The results revealed significant differences in opinions by generation that explain why so many jobs are expected to go unfilled in next 10 years. When the respondents were asked whether they agree that manufacturing jobs are important to the U.S. economy, 86% of both Baby Boomers and Generation X agreed that manufacturing jobs are important, compared to only 68% of Millennials. When compared to older generations, Millennials aren’t convinced that manufacturing is integral to having a strong U.S. economy.
When asked about whether they agree that there is a shortage of skilled workers in the U.S., 60% of Baby Boomers and 63% of Generation X agreed that there is a shortage, compared to just 51% of Millennials. Not only are Millennials less convinced with the notion that manufacturing is important to the U.S. economy than other generations, but they are also less aware of the skills gap and the number of readily available jobs.
Lastly, when asked if they agree that the manufacturing industry offers fulfilling careers, 59% of both Baby Boomers and Generation X agreed that the careers are satisfying, while only 49% of Millennials agreed. That’s right – less than 50% of Millennials believe that manufacturing offers desirable careers.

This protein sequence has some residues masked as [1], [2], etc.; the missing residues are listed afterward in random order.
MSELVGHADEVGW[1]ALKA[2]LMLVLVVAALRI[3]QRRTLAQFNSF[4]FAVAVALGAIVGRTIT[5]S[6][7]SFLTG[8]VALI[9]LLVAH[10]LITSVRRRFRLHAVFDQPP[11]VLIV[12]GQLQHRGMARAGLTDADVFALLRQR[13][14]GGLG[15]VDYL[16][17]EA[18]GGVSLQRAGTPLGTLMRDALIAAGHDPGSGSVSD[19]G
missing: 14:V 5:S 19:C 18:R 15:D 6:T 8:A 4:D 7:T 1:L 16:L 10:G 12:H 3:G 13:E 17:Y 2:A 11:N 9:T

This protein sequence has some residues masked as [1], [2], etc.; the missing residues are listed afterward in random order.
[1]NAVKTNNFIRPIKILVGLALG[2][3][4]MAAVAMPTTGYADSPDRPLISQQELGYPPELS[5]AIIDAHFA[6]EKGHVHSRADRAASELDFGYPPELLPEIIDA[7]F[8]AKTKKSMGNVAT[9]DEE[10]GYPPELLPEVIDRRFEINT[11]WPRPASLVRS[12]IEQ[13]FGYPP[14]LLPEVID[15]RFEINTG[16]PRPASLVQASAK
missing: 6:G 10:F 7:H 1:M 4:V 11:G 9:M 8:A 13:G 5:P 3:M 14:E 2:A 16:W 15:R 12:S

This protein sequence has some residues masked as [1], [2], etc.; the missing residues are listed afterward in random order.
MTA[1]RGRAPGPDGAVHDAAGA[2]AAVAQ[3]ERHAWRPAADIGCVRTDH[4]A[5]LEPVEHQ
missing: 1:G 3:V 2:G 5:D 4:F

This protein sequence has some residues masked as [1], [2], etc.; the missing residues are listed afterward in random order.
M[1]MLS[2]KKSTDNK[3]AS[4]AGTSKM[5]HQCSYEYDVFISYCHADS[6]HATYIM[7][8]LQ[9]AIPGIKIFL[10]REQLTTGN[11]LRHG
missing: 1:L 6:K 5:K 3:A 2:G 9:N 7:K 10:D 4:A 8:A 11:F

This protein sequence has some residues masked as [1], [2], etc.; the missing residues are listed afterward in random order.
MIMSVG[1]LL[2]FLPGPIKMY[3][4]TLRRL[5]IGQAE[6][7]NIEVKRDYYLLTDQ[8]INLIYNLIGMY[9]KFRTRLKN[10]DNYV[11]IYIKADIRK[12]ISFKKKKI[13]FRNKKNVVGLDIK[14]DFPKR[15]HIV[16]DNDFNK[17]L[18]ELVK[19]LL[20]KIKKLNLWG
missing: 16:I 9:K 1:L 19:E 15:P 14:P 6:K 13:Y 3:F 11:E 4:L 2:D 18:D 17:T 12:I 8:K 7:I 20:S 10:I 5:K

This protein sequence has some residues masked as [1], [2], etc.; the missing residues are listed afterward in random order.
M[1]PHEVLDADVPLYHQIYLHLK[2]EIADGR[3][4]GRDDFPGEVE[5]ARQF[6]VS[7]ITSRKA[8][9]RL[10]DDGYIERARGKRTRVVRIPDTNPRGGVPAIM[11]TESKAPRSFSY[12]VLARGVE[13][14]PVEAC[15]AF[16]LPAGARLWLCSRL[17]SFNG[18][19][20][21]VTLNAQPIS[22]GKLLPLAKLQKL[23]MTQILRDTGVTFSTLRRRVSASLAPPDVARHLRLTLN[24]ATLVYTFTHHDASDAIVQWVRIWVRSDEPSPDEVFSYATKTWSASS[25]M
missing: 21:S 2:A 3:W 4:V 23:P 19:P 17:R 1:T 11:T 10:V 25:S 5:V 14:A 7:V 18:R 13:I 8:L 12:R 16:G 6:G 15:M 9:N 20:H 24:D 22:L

These are the current understandings of our industry. It’s a sobering picture. Clearly, there needs to be a change.
However, there is good news, too. Current changes in manufacturing, including the new, dynamic use of technology on the plant floor that inspires creative and collaborative problem solving, has the power to attract the new workforce the industry desperately needs.
Millennials are well-positioned to thrive in these new manufacturing environments. They’re fluent with technology, they’re coming from educational backgrounds that have emphasized teamwork more than other generations, and they’re comfortable with using data to improve processes on the plant floor. I’ve seen this throughout my career, where young people have entered manufacturing positions and with proper training, have quickly adapted and thrived. I sincerely look forward to the innovations that Millennials will bring to the industry.